For those that have never heard of it, The Marshmallow Test was a study led by Dr. Walter Mischel at the Bing Nursery School in Stanford during the 1960s and 1970s. In a nutshell, the test involved offering pre-schoolers their treat of choice with the caveat that they could have one treat right away or two if they waited for the researcher to return. The short video below replicates the original experiment along with some insightful commentary.
Dr. Mischel’s assertion is that “self-control ability early in life is immensely important for how the rest of life plays out.” Basically, the longer a child was able to wait for the treat the more “successful” they would become, with success being measured in terms of self-control, higher SAT scores, less drug use, a higher level of educational attainment, etc. etc. Dr. Mischel is quick to clarify that correlation does not equal causation. In other words, just because a child is not able to wait does not mean they will not be successful.
“The child’s experiences in the first half dozen years of life become roots for the ability to regulate impulses, exercise self-restraint, control the expression of emotions, and develop empathy, mindfulness, and conscience.” (Mischel, 2013, pp. 57)
These experiences form the basis of a child’s Executive Function (EF) – a cognitive set of skills that enables them to inhibit impulses in pursuit of a goal.
“Because EF requires us to exert cognitive control over our thoughts and feelings, it is easy to think that it is the antithesis of creative and imaginative processes. But in fact, it appears to be an essential ingredient for the development of imagination and creative activities, including pretend play early in life. EF allows us to get beyond the immediate situation and the here and now, to think and fantasize “outside the box” or imagine the impossible.” (Mischel, 2013, pp. 110)
In our Early Childhood setting at ICS Addis we are fortunate to have a schedule that allows us the flexibility to allocate the majority of our schedule towards free play. I wouldn’t want it any other way. A common misconception is that free play equals an unstructured free for all. On the contrary, our students are guided through play by following a sequential cognitive process we have adopted from High Scope called Plan-Do-Review. Basically this involves a child’s “plan”, deciding where they want to play, how, and with what materials. During the “do” phase children execute their plan in play and during the “review” the children discuss what happened, any difficulties they encountered and/or what they would do differently next time. In other words, we are using play as a means for students to exert cognitive control over their thoughts – helping them develop their Executive Function skills!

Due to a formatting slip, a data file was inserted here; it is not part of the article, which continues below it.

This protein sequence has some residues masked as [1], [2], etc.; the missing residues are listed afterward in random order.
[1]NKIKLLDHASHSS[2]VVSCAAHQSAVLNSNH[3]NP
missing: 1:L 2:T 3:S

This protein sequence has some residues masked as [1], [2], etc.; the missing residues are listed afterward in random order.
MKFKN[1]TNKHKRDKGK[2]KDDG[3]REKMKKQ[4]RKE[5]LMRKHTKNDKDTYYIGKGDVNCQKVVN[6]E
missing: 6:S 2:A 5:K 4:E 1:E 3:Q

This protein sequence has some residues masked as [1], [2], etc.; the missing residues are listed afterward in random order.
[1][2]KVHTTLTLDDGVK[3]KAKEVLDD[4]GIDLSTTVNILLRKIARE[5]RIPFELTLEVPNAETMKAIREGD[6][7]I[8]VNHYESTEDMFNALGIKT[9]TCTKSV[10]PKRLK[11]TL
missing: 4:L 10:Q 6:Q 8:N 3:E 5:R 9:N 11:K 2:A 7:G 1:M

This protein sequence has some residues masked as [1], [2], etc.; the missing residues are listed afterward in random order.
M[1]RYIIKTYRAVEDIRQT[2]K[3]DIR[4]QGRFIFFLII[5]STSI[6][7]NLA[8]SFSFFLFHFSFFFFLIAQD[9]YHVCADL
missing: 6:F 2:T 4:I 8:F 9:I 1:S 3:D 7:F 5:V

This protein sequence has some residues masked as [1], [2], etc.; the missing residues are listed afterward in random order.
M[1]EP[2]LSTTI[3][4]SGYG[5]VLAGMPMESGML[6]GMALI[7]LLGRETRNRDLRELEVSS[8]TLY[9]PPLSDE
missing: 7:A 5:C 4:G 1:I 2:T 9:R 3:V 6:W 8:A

And the key word here is skills! I often get asked what I expect my students to be able to do by the end of their year in Early Childhood (Pre-School). My answer is always the same fuzzy term I refer to as “Kindergarten readiness.” Basically, helping my students develop Executive Function skills so that they are able to be successful learners in the much more academic and structured environment of Kindergarten. The simple things like being able to sit with purpose, control their impulses, communicate their feelings, all those intangibles that we all too often take for granted. Sure knowing the “academics” is good – meaning being able to count up to X or recognize a certain Y number of letters … but what good are these hard academic skills if a child doesn’t have the capacity to sit still for more than 2 minutes or lashes out in frustration when put in a position to have to share? I find that many of my students leave my class “kindergarten ready” (aka with EF skills), and I credit this success to their ability of exploring the world around them through play.
The word play originates from the Old English word plegian which meant to exercise. Google Why is Play Important and you will quickly find that research and popular opinion is firmly in the let our children play camp. All too often though, once past Early Childhood or preschool the “academics” takes over. The new buzz words in education (from elementary school to high school) are authentic learning, 20% time, genius hour, passion based learning, inquiry. Really these are all synonyms for play – basically exercising the mind! I encourage you to give it a try as well and let all your children, irrespective of age, find enough time in their busy “academic” schedules to discover their world anew through play.